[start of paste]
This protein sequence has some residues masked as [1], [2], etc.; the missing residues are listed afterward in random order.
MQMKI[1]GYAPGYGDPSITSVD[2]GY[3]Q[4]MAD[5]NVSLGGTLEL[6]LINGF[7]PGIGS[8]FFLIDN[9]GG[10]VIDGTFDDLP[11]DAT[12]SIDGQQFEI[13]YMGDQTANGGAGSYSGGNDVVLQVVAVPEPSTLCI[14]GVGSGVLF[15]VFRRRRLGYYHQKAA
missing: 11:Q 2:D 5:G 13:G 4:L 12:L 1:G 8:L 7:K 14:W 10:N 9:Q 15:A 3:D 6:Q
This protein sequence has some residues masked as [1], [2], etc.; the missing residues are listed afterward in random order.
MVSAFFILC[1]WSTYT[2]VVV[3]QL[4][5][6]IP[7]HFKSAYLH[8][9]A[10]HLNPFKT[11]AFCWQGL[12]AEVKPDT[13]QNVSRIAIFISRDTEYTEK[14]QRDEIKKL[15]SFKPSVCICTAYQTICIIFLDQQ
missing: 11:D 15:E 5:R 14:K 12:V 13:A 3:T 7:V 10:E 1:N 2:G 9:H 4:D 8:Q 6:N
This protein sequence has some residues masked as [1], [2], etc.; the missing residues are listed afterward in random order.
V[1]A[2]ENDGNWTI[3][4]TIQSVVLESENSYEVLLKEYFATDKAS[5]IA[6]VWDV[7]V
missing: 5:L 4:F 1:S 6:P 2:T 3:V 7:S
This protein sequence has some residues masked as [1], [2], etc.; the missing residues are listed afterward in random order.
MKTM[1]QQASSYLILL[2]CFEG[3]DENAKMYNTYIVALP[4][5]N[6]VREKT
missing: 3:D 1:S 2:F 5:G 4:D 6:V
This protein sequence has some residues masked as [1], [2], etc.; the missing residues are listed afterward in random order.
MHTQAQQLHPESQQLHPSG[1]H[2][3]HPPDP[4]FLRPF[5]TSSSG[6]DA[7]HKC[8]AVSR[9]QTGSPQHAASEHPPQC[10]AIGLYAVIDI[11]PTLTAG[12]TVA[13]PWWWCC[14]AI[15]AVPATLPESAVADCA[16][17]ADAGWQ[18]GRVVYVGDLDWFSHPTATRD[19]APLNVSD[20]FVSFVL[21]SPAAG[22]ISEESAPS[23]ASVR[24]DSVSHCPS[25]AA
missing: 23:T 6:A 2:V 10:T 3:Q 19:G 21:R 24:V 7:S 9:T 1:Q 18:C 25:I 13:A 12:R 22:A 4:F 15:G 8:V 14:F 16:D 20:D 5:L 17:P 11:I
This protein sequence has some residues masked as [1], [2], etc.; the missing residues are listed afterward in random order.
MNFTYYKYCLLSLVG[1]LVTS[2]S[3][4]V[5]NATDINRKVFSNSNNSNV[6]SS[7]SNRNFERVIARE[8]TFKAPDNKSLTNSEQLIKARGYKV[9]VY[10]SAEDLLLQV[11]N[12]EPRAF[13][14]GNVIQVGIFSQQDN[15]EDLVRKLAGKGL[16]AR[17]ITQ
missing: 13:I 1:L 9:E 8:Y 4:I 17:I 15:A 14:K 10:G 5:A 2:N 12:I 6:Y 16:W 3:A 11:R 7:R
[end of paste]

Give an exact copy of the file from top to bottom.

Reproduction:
This protein sequence has some residues masked as [1], [2], etc.; the missing residues are listed afterward in random order.
MQMKI[1]GYAPGYGDPSITSVD[2]GY[3]Q[4]MAD[5]NVSLGGTLEL[6]LINGF[7]PGIGS[8]FFLIDN[9]GG[10]VIDGTFDDLP[11]DAT[12]SIDGQQFEI[13]YMGDQTANGGAGSYSGGNDVVLQVVAVPEPSTLCI[14]GVGSGVLF[15]VFRRRRLGYYHQKAA
missing: 11:Q 2:D 5:G 13:G 4:L 12:L 1:G 8:L 7:K 14:W 10:N 9:Q 15:A 3:D 6:Q
This protein sequence has some residues masked as [1], [2], etc.; the missing residues are listed afterward in random order.
MVSAFFILC[1]WSTYT[2]VVV[3]QL[4][5][6]IP[7]HFKSAYLH[8][9]A[10]HLNPFKT[11]AFCWQGL[12]AEVKPDT[13]QNVSRIAIFISRDTEYTEK[14]QRDEIKKL[15]SFKPSVCICTAYQTICIIFLDQQ
missing: 11:D 15:E 5:R 14:K 12:V 13:A 3:T 7:V 10:E 1:N 2:G 9:H 4:D 8:Q 6:N
This protein sequence has some residues masked as [1], [2], etc.; the missing residues are listed afterward in random order.
V[1]A[2]ENDGNWTI[3][4]TIQSVVLESENSYEVLLKEYFATDKAS[5]IA[6]VWDV[7]V
missing: 5:L 4:F 1:S 6:P 2:T 3:V 7:S
This protein sequence has some residues masked as [1], [2], etc.; the missing residues are listed afterward in random order.
MKTM[1]QQASSYLILL[2]CFEG[3]DENAKMYNTYIVALP[4][5]N[6]VREKT
missing: 3:D 1:S 2:F 5:G 4:D 6:V
This protein sequence has some residues masked as [1], [2], etc.; the missing residues are listed afterward in random order.
MHTQAQQLHPESQQLHPSG[1]H[2][3]HPPDP[4]FLRPF[5]TSSSG[6]DA[7]HKC[8]AVSR[9]QTGSPQHAASEHPPQC[10]AIGLYAVIDI[11]PTLTAG[12]TVA[13]PWWWCC[14]AI[15]AVPATLPESAVADCA[16][17]ADAGWQ[18]GRVVYVGDLDWFSHPTATRD[19]APLNVSD[20]FVSFVL[21]SPAAG[22]ISEESAPS[23]ASVR[24]DSVSHCPS[25]AA
missing: 23:T 6:A 2:V 10:T 3:Q 19:G 21:R 24:V 7:S 9:T 1:Q 18:C 25:I 13:A 12:R 22:A 4:F 15:G 8:V 14:F 16:D 20:D 5:L 17:P 11:I
This protein sequence has some residues masked as [1], [2], etc.; the missing residues are listed afterward in random order.
MNFTYYKYCLLSLVG[1]LVTS[2]S[3][4]V[5]NATDINRKVFSNSNNSNV[6]SS[7]SNRNFERVIARE[8]TFKAPDNKSLTNSEQLIKARGYKV[9]VY[10]SAEDLLLQV[11]N[12]EPRAF[13][14]GNVIQVGIFSQQDN[15]EDLVRKLAGKGL[16]AR[17]ITQ
missing: 13:I 1:L 9:E 8:Y 4:I 17:I 15:A 14:K 10:G 5:A 2:N 12:I 6:Y 16:W 3:A 11:R 7:R